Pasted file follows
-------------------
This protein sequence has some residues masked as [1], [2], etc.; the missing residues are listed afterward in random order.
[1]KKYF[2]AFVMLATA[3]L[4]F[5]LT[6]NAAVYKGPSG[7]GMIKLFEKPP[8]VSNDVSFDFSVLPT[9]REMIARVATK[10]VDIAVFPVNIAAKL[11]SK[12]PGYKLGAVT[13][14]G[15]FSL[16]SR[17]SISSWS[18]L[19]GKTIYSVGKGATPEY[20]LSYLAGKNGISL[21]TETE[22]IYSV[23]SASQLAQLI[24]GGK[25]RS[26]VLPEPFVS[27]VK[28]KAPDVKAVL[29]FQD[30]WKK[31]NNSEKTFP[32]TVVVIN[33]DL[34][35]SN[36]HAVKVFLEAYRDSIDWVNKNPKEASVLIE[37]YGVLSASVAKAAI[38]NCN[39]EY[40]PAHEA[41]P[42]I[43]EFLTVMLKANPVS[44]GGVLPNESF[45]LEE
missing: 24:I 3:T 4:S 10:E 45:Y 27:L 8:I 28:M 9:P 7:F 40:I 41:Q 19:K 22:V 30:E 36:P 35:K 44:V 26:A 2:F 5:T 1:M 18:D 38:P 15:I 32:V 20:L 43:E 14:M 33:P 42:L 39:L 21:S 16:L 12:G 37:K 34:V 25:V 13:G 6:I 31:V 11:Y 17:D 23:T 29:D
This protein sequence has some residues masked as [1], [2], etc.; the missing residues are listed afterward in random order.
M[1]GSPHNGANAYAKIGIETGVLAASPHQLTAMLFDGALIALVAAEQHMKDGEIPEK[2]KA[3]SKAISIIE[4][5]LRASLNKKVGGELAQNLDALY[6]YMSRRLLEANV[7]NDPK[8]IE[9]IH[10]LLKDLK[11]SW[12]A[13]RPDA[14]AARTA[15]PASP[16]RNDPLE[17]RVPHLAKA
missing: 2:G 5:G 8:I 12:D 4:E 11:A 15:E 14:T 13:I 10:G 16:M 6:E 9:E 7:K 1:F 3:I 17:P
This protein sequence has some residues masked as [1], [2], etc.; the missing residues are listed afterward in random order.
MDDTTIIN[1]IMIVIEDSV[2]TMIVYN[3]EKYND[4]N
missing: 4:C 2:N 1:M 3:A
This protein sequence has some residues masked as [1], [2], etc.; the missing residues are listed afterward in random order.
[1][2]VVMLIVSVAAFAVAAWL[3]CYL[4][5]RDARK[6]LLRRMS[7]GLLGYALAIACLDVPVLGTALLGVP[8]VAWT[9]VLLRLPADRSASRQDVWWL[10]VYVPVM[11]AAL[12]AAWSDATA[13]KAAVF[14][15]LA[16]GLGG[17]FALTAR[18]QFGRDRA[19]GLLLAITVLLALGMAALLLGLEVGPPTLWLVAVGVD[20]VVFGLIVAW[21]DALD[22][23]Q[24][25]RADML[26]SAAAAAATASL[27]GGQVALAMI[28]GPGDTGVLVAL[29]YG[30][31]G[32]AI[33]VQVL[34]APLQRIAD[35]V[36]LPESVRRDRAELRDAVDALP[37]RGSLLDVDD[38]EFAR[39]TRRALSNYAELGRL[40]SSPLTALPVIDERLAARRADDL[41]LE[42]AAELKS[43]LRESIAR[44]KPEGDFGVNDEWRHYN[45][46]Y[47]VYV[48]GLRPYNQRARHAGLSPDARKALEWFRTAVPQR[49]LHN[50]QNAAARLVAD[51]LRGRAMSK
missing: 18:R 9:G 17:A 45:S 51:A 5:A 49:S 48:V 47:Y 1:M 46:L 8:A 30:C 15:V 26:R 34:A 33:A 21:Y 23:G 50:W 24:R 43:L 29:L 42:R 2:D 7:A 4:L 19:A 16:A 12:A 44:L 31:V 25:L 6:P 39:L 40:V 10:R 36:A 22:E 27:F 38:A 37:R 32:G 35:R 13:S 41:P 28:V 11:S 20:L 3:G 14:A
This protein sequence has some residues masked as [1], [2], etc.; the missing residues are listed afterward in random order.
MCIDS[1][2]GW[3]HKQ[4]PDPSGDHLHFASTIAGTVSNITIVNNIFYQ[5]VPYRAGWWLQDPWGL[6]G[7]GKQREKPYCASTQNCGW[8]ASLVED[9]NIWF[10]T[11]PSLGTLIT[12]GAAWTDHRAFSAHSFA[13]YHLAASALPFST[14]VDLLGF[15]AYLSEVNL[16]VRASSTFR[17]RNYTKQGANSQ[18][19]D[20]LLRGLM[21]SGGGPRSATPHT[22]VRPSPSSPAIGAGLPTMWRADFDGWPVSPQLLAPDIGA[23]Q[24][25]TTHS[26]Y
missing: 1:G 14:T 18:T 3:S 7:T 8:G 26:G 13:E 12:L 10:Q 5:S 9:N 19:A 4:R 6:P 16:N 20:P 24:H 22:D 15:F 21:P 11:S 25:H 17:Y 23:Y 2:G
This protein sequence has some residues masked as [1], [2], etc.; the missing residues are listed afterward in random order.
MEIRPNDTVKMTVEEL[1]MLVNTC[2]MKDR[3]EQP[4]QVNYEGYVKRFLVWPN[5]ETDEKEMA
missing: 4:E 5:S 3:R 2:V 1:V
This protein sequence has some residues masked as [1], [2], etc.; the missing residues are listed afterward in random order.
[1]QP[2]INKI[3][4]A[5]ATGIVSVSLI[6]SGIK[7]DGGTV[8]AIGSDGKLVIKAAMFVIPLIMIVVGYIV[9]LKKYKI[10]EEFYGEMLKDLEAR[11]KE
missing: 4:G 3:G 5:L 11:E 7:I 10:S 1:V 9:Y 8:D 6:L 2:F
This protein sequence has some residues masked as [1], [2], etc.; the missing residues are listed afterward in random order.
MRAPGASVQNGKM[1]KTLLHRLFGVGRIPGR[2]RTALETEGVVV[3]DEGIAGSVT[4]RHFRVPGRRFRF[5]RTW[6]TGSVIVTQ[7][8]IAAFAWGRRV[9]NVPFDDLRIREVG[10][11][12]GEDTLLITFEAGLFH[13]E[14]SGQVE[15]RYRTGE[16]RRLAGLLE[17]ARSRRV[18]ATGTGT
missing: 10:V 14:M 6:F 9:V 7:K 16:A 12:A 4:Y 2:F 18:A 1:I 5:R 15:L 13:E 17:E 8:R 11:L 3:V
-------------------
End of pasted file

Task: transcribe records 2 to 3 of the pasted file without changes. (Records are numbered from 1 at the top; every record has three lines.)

This protein sequence has some residues masked as [1], [2], etc.; the missing residues are listed afterward in random order.
M[1]GSPHNGANAYAKIGIETGVLAASPHQLTAMLFDGALIALVAAEQHMKDGEIPEK[2]KA[3]SKAISIIE[4][5]LRASLNKKVGGELAQNLDALY[6]YMSRRLLEANV[7]NDPK[8]IE[9]IH[10]LLKDLK[11]SW[12]A[13]RPDA[14]AARTA[15]PASP[16]RNDPLE[17]RVPHLAKA
missing: 2:G 5:G 8:I 12:D 4:E 11:A 15:E 14:T 13:I 10:G 16:M 6:E 9:E 7:K 1:F 3:I 17:P
This protein sequence has some residues masked as [1], [2], etc.; the missing residues are listed afterward in random order.
MDDTTIIN[1]IMIVIEDSV[2]TMIVYN[3]EKYND[4]N
missing: 4:C 2:N 1:M 3:A